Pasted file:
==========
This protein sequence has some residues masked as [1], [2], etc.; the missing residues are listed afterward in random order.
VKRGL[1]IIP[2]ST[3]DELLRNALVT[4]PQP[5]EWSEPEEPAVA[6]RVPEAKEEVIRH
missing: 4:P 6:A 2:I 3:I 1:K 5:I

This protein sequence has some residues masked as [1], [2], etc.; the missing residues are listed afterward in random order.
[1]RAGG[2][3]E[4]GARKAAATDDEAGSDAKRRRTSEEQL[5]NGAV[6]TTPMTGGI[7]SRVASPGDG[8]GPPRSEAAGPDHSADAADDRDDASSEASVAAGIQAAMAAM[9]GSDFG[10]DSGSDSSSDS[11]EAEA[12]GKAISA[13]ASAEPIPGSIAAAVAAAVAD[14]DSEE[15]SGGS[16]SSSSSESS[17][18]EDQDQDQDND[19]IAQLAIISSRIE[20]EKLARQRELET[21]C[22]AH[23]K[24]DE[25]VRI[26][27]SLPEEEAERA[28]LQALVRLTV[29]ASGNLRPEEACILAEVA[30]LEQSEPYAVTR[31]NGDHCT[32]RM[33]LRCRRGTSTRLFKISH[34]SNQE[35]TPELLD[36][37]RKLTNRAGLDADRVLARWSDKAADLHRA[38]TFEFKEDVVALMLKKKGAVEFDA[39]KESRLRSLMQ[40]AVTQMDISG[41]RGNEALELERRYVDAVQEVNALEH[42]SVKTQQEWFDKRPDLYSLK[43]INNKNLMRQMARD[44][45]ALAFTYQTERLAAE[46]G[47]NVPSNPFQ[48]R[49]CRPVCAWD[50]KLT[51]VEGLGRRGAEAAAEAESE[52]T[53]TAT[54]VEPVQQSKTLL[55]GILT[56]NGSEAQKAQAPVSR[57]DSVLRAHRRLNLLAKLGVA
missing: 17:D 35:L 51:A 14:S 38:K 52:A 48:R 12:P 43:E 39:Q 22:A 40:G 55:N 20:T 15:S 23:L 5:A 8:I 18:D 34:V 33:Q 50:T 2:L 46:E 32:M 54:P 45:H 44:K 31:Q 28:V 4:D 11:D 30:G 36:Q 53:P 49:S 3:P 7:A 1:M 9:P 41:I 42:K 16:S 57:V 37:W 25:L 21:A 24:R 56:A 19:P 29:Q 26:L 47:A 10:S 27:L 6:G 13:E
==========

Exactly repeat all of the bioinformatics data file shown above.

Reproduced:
This protein sequence has some residues masked as [1], [2], etc.; the missing residues are listed afterward in random order.
VKRGL[1]IIP[2]ST[3]DELLRNALVT[4]PQP[5]EWSEPEEPAVA[6]RVPEAKEEVIRH
missing: 4:P 6:A 2:I 3:I 1:K 5:I

This protein sequence has some residues masked as [1], [2], etc.; the missing residues are listed afterward in random order.
[1]RAGG[2][3]E[4]GARKAAATDDEAGSDAKRRRTSEEQL[5]NGAV[6]TTPMTGGI[7]SRVASPGDG[8]GPPRSEAAGPDHSADAADDRDDASSEASVAAGIQAAMAAM[9]GSDFG[10]DSGSDSSSDS[11]EAEA[12]GKAISA[13]ASAEPIPGSIAAAVAAAVAD[14]DSEE[15]SGGS[16]SSSSSESS[17][18]EDQDQDQDND[19]IAQLAIISSRIE[20]EKLARQRELET[21]C[22]AH[23]K[24]DE[25]VRI[26][27]SLPEEEAERA[28]LQALVRLTV[29]ASGNLRPEEACILAEVA[30]LEQSEPYAVTR[31]NGDHCT[32]RM[33]LRCRRGTSTRLFKISH[34]SNQE[35]TPELLD[36][37]RKLTNRAGLDADRVLARWSDKAADLHRA[38]TFEFKEDVVALMLKKKGAVEFDA[39]KESRLRSLMQ[40]AVTQMDISG[41]RGNEALELERRYVDAVQEVNALEH[42]SVKTQQEWFDKRPDLYSLK[43]INNKNLMRQMARD[44][45]ALAFTYQTERLAAE[46]G[47]NVPSNPFQ[48]R[49]CRPVCAWD[50]KLT[51]VEGLGRRGAEAAAEAESE[52]T[53]TAT[54]VEPVQQSKTLL[55]GILT[56]NGSEAQKAQAPVSR[57]DSVLRAHRRLNLLAKLGVA
missing: 17:D 35:L 51:A 14:S 38:K 52:A 48:R 12:P 43:E 39:Q 22:A 40:G 55:N 20:T 15:S 23:L 5:A 8:I 18:D 34:V 33:Q 50:T 2:L 46:E 32:M 54:P 45:H 44:K 31:Q 28:V 4:D 11:D 30:G 36:Q 53:P 49:S 3:P 7:A 1:M 9:P 41:I 42:K 16:S 57:V 37:W 25:L 21:A 24:R 56:A 19:P 29:Q 26:L 47:A 10:S 27:L 6:G 13:E